That is only concerning replacing books, let alone paper. Can I fold it and stick it in my pocket? Will I care if I happen to destroy it? If I can't stick it in my pocket what good does it do me? If I can't carry it in any place other than carefully controlled environments due to its cost - again what good does it do me? Heck, if I can not make a note and give it to someone else that doesn't have one what good does it do me? Everyone on the planet isn't going to carry around their e-paper (which can not be folded, carried in their pocket, exposed to water, exposed to much shock, exposed to high/low temperatures, and all the other things any current or foreseeable future technology has to offer).

    E-paper has not come close to its window - it hasn't even come close to the point that most people would seriously look at it. Heck, even the totally made up stuff we saw in Star Trek didn't really replace paper books, let alone paper. That's not to say it will not happen (I think it will), but anything I have remotely seen companies working on do not come close to meeting the requirements to replace paper. They are trying to force books/paper into existing technology and technological paradigms instead of trying to make electronics work like books/paper.
  • by 3seas (184403) on Wednesday October 17, 2007 @03:35AM (#21007081) Homepage Journal
    ... we are going to cut down even more trees...

    I'm not a tree hugger as trees are just crops that take monger to harvest, but the point is clear.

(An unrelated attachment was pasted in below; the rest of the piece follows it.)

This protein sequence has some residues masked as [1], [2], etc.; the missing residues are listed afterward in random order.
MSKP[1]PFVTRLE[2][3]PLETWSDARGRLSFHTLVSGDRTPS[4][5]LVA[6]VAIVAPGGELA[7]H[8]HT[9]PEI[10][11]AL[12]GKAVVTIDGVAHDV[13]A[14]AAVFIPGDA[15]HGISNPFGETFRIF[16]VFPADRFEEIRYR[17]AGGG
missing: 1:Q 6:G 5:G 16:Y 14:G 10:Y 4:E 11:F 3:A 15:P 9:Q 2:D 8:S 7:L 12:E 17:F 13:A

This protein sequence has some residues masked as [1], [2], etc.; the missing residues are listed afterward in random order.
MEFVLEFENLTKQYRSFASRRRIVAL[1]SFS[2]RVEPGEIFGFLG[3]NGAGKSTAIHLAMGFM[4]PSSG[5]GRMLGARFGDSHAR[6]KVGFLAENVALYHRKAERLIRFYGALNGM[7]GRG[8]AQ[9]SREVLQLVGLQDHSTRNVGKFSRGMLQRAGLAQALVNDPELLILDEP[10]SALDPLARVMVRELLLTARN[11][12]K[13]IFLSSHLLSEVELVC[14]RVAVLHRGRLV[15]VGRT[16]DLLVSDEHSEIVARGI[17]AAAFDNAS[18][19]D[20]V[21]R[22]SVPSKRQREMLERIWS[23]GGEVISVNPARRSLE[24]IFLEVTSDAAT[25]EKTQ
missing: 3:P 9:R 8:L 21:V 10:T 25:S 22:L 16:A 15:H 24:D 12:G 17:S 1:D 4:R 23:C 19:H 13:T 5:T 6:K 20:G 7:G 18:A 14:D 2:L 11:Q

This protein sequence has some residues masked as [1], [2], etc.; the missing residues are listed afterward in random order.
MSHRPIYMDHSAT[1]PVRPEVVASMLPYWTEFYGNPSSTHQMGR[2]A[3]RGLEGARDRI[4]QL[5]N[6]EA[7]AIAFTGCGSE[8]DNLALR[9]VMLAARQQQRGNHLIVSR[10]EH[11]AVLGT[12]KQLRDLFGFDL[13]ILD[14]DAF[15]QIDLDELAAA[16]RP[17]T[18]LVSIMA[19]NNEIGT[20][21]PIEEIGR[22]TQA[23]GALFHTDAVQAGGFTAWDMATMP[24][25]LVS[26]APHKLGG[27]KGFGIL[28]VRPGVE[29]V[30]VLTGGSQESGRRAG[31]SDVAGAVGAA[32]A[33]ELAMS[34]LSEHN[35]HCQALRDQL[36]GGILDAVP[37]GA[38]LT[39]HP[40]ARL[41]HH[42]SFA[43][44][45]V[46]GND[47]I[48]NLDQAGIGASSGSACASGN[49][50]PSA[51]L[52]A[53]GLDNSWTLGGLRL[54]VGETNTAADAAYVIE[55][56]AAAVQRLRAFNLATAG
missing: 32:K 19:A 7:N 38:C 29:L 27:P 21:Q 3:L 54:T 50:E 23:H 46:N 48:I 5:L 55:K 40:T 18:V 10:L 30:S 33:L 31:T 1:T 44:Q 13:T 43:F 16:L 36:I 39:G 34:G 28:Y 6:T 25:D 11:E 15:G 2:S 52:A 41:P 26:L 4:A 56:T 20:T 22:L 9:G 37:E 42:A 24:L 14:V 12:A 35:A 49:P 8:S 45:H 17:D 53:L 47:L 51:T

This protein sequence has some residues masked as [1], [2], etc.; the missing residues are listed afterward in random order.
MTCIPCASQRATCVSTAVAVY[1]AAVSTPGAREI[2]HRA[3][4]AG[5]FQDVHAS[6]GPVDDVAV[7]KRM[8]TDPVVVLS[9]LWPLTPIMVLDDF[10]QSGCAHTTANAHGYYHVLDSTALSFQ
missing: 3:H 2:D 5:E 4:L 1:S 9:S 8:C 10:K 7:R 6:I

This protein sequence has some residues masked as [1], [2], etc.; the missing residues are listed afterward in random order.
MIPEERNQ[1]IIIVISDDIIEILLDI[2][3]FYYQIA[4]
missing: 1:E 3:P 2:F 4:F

• Re:I don't know... (Score:4, Insightful)

    by martin-boundary (547041) on Wednesday October 17, 2007 @05:56AM (#21007831)
    That doesn't seem right. My experience is that if the screen is twice as big, one only needs to press the scroll button half as often. There's nothing more annoying than trying to read a novel while pressing a button each time one has read 5 or 10 lines of text. It's an optimization between portability factor and annoyance. There's a reason books come in standardized sizes.
  • Re:E-Readers (Score:4, Insightful)

    by Fred_A (10934) <{gro.emohsderf} {ta} {derf}> on Wednesday October 17, 2007 @07:16AM (#21008191) Homepage

    The obvious is simply missed. Newspapers and other formats for distributing the current events is old by the time it's printed. Get a newspaper if you want yesterday's news.
    Much of the stuff in papers (or at least the few proper newspapers that are still available here and there) is way beyond the one liners that passes for instant news nowadays.
    I regularly read newspapers that are days old and never minded their lack of "freshness".

    Apart from a few very specific things (maybe stock markets or the weather), freshness has no impact on the interest or validity of news.
  • Re:E-Readers (Score:3, Insightful)

    by Dragonslicer (991472) on Wednesday October 17, 2007 @07:47AM (#21008369)

    I can get about 70% retail value for my books after I've used them